Position 18:02.11N 63:05.85W

Julian & Anne Whitlock
Sat 4 Dec 2010 13:07
St Martin/Simson Bay 27th November - of frigate birds and boobies......
Another boisterous windward sail from Sint Eustatius saw us reach St Martin by lunchtime -
32nm in 4 hours heading nearly due north to give us the best sailing route to the British Virgin
Islands tomorrow. It also gave us the opportunity to visit some of the biggest chandleries
in the Caribbean and one of our favourite lunchtime restaurants! 
For the whole of our journey today we were accompanied by a booby, the tropical cousin of
our gannet. Now for some time I have been worrying about frigate birds. These prehistoric
looking seabirds have the misfortune of not developing the oil glands all other marine birds
have and hence cannot land or dive into water. This has to limit their food gathering ability
yet you find these birds everywhere. According to birdbooks they attack other sea birds to make
them drop their catch which they then pluck out of the air. Well in all the time we have spent
in the tropics I have only seen them do this on a couple of occasions and generally there are
no other birds in their vicinity to mollest anyway....
Frigate birds do have a very long hooked bill so I have come to believe that they must use
this to catch fish on the surface of the sea in an opportunistic 'snatch' operation. These birds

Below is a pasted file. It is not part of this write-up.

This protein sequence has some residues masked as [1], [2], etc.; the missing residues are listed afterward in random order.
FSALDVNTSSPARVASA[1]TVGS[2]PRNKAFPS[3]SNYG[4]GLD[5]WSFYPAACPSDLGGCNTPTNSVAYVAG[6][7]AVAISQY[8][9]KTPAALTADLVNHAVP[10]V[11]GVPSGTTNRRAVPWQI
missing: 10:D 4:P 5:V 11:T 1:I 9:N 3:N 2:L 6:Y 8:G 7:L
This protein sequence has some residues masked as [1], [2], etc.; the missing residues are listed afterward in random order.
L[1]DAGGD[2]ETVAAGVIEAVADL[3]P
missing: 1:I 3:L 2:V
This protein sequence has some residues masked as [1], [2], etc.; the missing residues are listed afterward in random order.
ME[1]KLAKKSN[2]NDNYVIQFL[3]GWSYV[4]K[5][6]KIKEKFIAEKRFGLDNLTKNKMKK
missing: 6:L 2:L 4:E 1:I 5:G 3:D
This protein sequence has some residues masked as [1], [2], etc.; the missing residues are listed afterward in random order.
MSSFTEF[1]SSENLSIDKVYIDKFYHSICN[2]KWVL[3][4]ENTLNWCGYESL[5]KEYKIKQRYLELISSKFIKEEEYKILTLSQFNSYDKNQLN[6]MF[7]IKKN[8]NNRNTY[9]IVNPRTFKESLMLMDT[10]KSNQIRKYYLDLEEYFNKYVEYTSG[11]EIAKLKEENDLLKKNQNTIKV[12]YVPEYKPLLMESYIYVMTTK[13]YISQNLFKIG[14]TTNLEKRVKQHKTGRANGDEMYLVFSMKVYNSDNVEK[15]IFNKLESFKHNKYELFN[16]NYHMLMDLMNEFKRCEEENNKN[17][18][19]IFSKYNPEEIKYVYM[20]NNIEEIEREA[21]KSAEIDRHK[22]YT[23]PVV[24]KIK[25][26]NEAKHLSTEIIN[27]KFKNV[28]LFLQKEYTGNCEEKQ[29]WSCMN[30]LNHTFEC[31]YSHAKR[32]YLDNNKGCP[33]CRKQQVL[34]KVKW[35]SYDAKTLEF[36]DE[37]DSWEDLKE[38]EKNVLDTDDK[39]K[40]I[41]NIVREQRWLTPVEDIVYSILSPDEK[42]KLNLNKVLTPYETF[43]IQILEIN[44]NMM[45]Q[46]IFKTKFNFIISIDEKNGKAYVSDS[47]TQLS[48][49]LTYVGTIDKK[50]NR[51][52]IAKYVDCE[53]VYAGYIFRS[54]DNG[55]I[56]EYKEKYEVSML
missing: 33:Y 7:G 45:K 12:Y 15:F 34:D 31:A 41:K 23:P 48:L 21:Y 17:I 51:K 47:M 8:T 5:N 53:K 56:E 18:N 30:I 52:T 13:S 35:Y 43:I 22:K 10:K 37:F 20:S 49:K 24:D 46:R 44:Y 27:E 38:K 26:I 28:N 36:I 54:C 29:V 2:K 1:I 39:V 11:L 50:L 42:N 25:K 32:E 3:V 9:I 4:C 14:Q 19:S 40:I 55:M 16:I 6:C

are incredibly agile so skimming just over the sea surface to hunt their prey is a possibility but
again I have never seen them do this. Which brings me back to our booby. Normally like the
gannet these birds do amazing plunges into the sea at great speed to catch their fish but ours
today was employing a different approach. Our rapid sailing progress through large seas
caused many flying fish to explode from under our bow. The booby flying at mast height to
windward would swoop down and attempt to catch these fish in mid air with about a 25%
success rate. It was fascinating to watch as the poor flying fish, trying to escape from one
medium, found itself under attack in another. Yet because they fly so quickly and manouver
so well when airborn the booby has to be very adept to catch them. Is this the method of
feeding of our frigate bird too?